A Review of Charles Nicholl's The Lodger Shakespeare: His Life on Silver Street
The Belott-Mountjoy papers were discovered by researchers Charles and Hulda Wallace at the Public Records Office in the early years of the twentieth century. They were first published in the University of Nebraska Studies, 10/4, pp. 8-44, and have since been mentioned by every Shakespeare biographer at least in passing. Charles Nicholl has now exhaustively examined the documents again, with the eye of a skilled investigative biographer and historical prose master. The result is this wonderful work that fleshes out the life of William Shakespeare, and those of his landlord and his family and acquaintances, in the period 1603-1605, give or take. The story is absorbing, the prose splendid, its only defect being a tendency to speculate a little too freely from the evidence presented. If it weren't for speculation, however, Shakespeare biography would be a very dull field indeed.
The story of the documents is, briefly, the story of the courtship, betrothal and marriage of the apprentice of Christopher Mountjoy, a Huguenot tire maker living on the corner of Monkwell and Silver Streets near Cripplegate, London, hard upon St. Giles fields, and their famous lodger, William Shakespeare. The story is not a happy one, however, because it concerns a court suit, brought by Stephen Belott, husband of Mary Mountjoy, against his father-in-law Christopher Mountjoy, for failure to pay a dowry that was promised at the time of the betrothal and subsequent marriage. Mr. Shakespeare is involved because it was he who was asked by the mother-in-law, the dark and sympathetic Marie Mountjoy, to speak to the young couple. It seems, indeed, that it was Mr. Shakespeare who presided over the hand-fasting, or troth plighting of the couple. Mr. Shakespeare appears in the papers in the words of his deposition, his formal replies to the court's prepared questions. He is asked, pointedly, how much money the father had promised the son-in-law for dowry and, in a pre-trial questioning recalled that it was 50 pounds, but under oath, cannot recall. There are a number of other factual responses mixed with vague recollections in the deposition, and it is hurriedly signed by the man, "Willm Shaks," giving us one of only six authentic surviving signatures.
June 12, 1612. Mr. Shakespeare was a busy and highly successful theatrical impresario who couldn't be expected to recall the minute details of such a transaction occurring years before, the dismissive signature seems to suggest. And thereby hangs Nicholl's tale.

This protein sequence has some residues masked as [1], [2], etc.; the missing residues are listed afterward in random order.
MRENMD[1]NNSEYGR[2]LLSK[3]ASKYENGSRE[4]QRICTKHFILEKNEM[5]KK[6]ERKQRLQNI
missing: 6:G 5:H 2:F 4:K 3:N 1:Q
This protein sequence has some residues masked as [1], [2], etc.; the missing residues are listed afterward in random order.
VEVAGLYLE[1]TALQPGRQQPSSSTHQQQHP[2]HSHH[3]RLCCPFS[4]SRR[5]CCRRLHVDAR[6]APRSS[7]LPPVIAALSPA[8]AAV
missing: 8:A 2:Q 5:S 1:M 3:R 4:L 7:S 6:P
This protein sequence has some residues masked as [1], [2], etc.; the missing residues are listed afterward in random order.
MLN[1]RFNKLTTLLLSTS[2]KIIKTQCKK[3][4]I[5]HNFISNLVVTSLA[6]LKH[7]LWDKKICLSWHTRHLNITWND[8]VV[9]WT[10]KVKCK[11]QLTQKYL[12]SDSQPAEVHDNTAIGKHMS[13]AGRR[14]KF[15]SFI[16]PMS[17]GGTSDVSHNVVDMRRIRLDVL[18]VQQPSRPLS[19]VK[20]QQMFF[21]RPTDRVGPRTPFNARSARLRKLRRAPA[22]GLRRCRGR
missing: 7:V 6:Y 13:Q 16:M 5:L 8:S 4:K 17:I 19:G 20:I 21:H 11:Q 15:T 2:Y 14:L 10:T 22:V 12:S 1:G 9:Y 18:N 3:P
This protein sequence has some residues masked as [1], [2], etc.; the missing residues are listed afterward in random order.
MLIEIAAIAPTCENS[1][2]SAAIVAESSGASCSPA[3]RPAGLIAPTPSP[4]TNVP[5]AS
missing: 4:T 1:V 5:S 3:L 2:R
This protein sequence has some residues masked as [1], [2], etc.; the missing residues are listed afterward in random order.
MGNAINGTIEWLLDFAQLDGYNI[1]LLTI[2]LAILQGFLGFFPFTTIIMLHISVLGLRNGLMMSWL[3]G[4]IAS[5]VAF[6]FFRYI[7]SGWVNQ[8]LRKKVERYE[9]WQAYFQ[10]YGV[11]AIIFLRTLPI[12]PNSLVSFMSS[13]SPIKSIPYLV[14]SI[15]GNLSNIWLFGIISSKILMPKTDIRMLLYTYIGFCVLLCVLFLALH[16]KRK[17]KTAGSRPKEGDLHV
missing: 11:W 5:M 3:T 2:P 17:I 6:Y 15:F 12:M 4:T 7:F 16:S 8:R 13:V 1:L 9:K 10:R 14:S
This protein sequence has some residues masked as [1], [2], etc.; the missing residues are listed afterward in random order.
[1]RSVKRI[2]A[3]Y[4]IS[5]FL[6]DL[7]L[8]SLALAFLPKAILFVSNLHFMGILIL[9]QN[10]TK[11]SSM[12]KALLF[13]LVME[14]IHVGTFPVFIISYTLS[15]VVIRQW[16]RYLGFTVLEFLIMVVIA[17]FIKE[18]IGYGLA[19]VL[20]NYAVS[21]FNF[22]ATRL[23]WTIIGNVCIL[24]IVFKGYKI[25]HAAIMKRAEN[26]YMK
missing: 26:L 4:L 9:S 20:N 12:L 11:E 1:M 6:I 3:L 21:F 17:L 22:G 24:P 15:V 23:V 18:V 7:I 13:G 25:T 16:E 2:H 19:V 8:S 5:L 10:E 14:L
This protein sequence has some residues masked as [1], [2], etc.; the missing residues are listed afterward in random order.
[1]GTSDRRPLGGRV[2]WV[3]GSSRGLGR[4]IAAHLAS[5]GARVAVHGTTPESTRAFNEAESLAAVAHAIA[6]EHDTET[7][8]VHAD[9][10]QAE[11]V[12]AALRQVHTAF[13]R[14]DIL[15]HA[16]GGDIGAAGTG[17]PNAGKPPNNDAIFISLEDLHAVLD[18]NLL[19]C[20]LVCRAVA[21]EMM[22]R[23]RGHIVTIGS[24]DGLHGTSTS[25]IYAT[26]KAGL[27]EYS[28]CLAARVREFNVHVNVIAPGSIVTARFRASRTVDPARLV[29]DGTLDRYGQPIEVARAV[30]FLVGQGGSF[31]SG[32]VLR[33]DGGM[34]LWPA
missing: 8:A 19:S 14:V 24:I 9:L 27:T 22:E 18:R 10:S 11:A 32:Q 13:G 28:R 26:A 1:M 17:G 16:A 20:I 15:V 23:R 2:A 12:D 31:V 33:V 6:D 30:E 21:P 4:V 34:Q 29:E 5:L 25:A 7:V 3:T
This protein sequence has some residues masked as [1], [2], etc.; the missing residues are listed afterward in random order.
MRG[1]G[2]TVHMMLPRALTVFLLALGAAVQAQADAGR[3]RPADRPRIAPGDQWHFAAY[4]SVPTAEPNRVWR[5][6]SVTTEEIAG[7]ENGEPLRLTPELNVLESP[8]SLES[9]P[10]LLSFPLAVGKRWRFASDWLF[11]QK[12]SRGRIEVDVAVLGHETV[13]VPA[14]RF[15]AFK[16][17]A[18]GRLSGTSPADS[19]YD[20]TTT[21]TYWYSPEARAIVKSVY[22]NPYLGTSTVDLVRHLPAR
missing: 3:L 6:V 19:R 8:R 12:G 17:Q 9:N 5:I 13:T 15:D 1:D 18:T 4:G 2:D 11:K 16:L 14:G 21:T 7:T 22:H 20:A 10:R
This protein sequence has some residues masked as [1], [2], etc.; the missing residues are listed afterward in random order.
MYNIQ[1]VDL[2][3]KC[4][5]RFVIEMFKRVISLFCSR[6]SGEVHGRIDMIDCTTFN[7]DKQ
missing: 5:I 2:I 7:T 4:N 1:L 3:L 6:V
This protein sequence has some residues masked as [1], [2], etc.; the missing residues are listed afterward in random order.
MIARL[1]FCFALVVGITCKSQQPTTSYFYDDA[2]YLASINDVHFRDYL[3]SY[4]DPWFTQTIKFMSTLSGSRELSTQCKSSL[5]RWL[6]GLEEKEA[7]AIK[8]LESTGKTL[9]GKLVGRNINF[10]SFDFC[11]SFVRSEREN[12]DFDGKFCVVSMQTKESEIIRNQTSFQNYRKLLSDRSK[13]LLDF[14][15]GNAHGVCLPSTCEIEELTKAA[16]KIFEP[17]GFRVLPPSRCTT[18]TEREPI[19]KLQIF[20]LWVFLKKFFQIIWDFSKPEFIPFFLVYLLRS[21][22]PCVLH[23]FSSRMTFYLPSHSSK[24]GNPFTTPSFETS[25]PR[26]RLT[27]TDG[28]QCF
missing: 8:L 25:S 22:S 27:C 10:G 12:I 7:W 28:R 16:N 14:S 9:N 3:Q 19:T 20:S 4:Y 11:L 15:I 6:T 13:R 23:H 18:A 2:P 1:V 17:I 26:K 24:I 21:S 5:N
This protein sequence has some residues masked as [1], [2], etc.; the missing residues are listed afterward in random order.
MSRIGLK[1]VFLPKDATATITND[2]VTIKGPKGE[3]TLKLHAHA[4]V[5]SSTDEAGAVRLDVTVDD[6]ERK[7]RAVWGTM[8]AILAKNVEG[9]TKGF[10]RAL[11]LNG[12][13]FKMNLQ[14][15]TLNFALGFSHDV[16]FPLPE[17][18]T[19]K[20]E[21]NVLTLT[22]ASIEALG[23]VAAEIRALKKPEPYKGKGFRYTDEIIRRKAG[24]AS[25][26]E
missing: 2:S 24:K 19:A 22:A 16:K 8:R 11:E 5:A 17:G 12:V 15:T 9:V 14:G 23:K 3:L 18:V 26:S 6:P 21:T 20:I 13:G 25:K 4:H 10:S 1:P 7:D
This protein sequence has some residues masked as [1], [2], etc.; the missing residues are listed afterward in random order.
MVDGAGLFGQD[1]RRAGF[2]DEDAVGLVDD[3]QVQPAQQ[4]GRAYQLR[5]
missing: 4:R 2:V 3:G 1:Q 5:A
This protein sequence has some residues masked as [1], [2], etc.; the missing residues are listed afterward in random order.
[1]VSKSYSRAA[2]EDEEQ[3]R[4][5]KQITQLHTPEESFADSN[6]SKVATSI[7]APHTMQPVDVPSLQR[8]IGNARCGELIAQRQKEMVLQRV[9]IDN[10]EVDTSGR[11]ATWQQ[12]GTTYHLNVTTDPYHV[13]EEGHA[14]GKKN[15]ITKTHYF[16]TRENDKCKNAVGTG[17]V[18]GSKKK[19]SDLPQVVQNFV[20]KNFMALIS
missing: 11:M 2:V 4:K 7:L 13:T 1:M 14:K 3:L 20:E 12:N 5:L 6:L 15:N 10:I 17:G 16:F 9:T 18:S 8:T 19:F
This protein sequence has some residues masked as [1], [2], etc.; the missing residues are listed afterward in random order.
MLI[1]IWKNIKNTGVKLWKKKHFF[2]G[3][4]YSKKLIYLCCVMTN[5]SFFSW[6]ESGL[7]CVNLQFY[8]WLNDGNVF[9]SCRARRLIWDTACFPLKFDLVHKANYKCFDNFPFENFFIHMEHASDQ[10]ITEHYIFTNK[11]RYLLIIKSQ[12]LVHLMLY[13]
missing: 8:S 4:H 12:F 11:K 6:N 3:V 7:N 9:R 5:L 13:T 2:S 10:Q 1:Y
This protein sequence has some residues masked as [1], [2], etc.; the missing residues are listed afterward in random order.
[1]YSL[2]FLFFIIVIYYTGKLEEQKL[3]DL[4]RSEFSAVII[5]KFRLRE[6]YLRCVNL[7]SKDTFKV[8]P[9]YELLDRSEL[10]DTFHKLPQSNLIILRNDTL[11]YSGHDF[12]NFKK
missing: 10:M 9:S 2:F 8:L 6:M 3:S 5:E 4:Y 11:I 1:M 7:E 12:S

Nicholl is, most famously, the author of The Reckoning, where the murder of Christopher Marlowe gets a similar look under the magnifying lens of an indefatigable researcher and inspired writer. The Reckoning is a wonderful book. He is also the author of The Creature in the Map, dealing with Raleigh's new world exploits in search of El Dorado, and A Cup of News: The Life of Thomas Nashe, among other books. He is one of the experts on the period, then, and an accomplished prose artist. Reading him is an enormous pleasure.
The period of Shakespeare's life Nicholl is concerned with in this book is 1603-1605; the period of Othello, the great tragedy, Measure for Measure, All's Well That Ends Well, those "noirish" works, Timon of Athens, that odd, failed collaboration with Middleton, and emerging into Shakespeare's greatest work, perhaps, King Lear. While the story told in this book begins and ends with the documents in the case, the legal documents that "...are a way into the little world of Silver Street, and to Shakespeare's living presence within it." Under the skillful hand of Nicholl it also becomes "...the broader story...this unexpected little window into Shakespeare's life..." And so it is.
The story being rooted in the legal documents gives it a substantiality and palpability that is often lacking in Shakespeare biography. This is welcome. Unfortunately, or perhaps not, depending on your feelings about speculative history, the story also takes wing in fancy as Nicholl makes guesses, some inspired some farfetched, relating the events and people of the Mountjoy-Belott case to the art produced by Shakespeare during this period (and much before, perhaps).